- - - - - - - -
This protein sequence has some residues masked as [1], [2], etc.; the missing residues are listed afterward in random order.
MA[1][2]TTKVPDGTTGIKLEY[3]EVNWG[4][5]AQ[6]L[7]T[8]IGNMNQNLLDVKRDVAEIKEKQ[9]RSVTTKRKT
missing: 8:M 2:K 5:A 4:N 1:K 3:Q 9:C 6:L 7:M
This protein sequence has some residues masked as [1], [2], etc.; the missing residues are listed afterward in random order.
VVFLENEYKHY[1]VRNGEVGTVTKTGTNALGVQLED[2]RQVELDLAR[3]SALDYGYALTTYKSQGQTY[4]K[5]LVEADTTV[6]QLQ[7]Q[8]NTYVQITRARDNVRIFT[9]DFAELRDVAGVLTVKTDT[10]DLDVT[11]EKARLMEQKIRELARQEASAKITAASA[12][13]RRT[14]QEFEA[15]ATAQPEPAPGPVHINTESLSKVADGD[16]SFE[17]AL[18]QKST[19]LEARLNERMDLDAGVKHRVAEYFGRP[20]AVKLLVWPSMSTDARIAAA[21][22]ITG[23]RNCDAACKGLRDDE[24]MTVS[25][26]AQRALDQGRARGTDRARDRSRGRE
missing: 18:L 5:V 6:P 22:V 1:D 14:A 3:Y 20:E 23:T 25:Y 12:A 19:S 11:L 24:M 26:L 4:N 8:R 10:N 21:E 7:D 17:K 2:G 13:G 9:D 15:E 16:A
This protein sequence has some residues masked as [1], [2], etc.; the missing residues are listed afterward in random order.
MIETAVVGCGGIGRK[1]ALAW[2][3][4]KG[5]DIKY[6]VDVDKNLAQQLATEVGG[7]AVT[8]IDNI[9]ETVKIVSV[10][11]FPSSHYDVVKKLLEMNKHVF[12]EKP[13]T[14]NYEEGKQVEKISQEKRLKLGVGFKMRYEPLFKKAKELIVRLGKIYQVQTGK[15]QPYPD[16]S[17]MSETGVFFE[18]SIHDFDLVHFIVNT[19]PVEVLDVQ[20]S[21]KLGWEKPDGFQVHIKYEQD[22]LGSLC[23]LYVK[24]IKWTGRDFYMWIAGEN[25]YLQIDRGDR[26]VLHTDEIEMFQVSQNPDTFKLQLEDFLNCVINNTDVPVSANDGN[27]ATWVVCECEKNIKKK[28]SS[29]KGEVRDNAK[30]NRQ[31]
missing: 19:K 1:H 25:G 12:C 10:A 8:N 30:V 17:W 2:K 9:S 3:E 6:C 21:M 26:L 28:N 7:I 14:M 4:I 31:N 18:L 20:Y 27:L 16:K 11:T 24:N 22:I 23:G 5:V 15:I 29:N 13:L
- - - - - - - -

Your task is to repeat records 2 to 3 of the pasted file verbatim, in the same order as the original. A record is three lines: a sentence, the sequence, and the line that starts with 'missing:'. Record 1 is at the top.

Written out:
This protein sequence has some residues masked as [1], [2], etc.; the missing residues are listed afterward in random order.
VVFLENEYKHY[1]VRNGEVGTVTKTGTNALGVQLED[2]RQVELDLAR[3]SALDYGYALTTYKSQGQTY[4]K[5]LVEADTTV[6]QLQ[7]Q[8]NTYVQITRARDNVRIFT[9]DFAELRDVAGVLTVKTDT[10]DLDVT[11]EKARLMEQKIRELARQEASAKITAASA[12][13]RRT[14]QEFEA[15]ATAQPEPAPGPVHINTESLSKVADGD[16]SFE[17]AL[18]QKST[19]LEARLNERMDLDAGVKHRVAEYFGRP[20]AVKLLVWPSMSTDARIAAA[21][22]ITG[23]RNCDAACKGLRDDE[24]MTVS[25][26]AQRALDQGRARGTDRARDRSRGRE
missing: 18:L 5:V 6:P 22:V 1:D 14:A 3:Y 20:E 23:T 25:Y 12:A 19:S 11:L 24:M 26:L 4:N 8:R 10:N 21:E 7:D 17:K 2:G 13:G 9:D 15:E 16:A
This protein sequence has some residues masked as [1], [2], etc.; the missing residues are listed afterward in random order.
MIETAVVGCGGIGRK[1]ALAW[2][3][4]KG[5]DIKY[6]VDVDKNLAQQLATEVGG[7]AVT[8]IDNI[9]ETVKIVSV[10][11]FPSSHYDVVKKLLEMNKHVF[12]EKP[13]T[14]NYEEGKQVEKISQEKRLKLGVGFKMRYEPLFKKAKELIVRLGKIYQVQTGK[15]QPYPD[16]S[17]MSETGVFFE[18]SIHDFDLVHFIVNT[19]PVEVLDVQ[20]S[21]KLGWEKPDGFQVHIKYEQD[22]LGSLC[23]LYVK[24]IKWTGRDFYMWIAGEN[25]YLQIDRGDR[26]VLHTDEIEMFQVSQNPDTFKLQLEDFLNCVINNTDVPVSANDGN[27]ATWVVCECEKNIKKK[28]SS[29]KGEVRDNAK[30]NRQ[31]
missing: 19:K 1:H 25:G 12:C 10:A 8:N 30:V 17:W 2:K 9:S 3:E 6:C 21:M 26:L 28:N 7:I 14:M 4:I 31:N 18:L 20:Y 27:L 16:K 11:T 24:N 22:I 23:G 5:V 15:I 29:N 13:L